MM HILLS (Chamarajanagar district): Children in this region enjoy a hot meal at school every afternoon, but they may soon go hungry.
Though the schools have adequate rations, they have no water for cooking.
The practice in this tribal area is to serve the meal even during the summer holidays. In one school, the lone teacher is trying to filter muddy water and cook for about 30 children.
With no rain, the mid-day meal scheme is about to hit a dead end in this hilly region on the Karnataka-Tamil Nadu border. The only hope is that the government will send up water in tankers, or the rain gods will take mercy on the poor children.
An open well at Muduganane, about 30 feet deep, is almost dry; it yields only six to eight pots of water a day. Veerappa, the teacher, decants the water for cooking.
“If the well goes completely dry, I am afraid the children will go hungry,” he told Express. He treks 7 km to reach the school from his house. “I bring foodgrains on a donkey once a month. I carry vegetables by hand. But the water crisis has rendered us helpless,” he said.
Since this is a protected forest area, the law forbids borewells, roads, and even power connections. A dozen solar lights in and around the village provide the only illumination at night.
Chikka Madu, who lives there, says women walk 6 km to fetch two pots of water daily. Villagers trek deep into the forest to a small stream to bathe once in 10 days.
The situation is no different in Doddanne, Kokabare, Thokere and and other villages scattered inside the forest.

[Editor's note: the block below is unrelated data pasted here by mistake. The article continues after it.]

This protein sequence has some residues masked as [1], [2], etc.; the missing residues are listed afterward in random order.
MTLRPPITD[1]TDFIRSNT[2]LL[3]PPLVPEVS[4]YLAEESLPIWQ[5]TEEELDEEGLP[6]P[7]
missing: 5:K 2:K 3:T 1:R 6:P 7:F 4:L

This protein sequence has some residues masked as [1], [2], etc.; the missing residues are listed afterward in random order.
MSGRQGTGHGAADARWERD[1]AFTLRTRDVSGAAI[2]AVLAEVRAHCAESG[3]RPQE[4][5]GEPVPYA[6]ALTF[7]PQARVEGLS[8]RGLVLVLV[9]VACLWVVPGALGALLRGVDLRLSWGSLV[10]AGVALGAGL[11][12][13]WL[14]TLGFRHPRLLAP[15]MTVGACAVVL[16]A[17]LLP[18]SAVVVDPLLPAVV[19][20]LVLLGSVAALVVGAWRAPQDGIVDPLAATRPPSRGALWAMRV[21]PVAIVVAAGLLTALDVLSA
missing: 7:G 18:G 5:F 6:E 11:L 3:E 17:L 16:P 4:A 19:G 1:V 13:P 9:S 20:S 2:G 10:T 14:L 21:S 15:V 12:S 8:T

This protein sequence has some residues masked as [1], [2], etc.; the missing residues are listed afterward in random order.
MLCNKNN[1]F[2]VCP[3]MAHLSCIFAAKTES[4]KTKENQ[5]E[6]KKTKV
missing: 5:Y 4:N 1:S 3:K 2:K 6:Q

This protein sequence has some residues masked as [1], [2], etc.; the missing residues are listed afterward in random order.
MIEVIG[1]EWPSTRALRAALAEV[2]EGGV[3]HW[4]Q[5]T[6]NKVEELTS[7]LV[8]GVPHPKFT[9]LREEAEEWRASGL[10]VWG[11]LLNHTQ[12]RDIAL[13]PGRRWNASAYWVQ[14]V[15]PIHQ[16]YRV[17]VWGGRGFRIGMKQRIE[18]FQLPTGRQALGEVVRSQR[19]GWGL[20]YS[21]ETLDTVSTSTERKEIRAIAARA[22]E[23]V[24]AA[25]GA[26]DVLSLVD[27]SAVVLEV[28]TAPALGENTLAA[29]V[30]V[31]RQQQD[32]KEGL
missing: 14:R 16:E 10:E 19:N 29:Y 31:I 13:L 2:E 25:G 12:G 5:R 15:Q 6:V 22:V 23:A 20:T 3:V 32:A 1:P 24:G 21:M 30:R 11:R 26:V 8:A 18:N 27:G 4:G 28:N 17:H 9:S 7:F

A solar-powered pump donated by an NGO helps people get some water in Tuslikere and Indiganatha. Kumbadiki and Doddane have no roads. Teachers stay back at schools here as otherwise they have to trek 7 to 10 km to reach M M Hills. Raghavendra, head master of the Indiginatha Government School, fears the situation will only worsen if pre-monsoon rains fail.
The region has other woes as well. Teachers are unhappy they are paid no allowance for serving in remote hilly schools. Most schools have toilets but teachers and students defecate in the open as water is in short supply.
Madanna, of the Soliga tribe, says schoolchildren are hit hard with no mid-day meal as their parents are agricultural labourers working in distant places.
Many schools had gained in strength in the lower and higher primary classes after the mid-day meal scheme was introduced.
Additional Deputy Commissioner Bharathi said the district administration would do its best to help the schools feed the children. “The stringent Forest Act stops us from laying roads, drilling borewells, and giving tap water,” she said.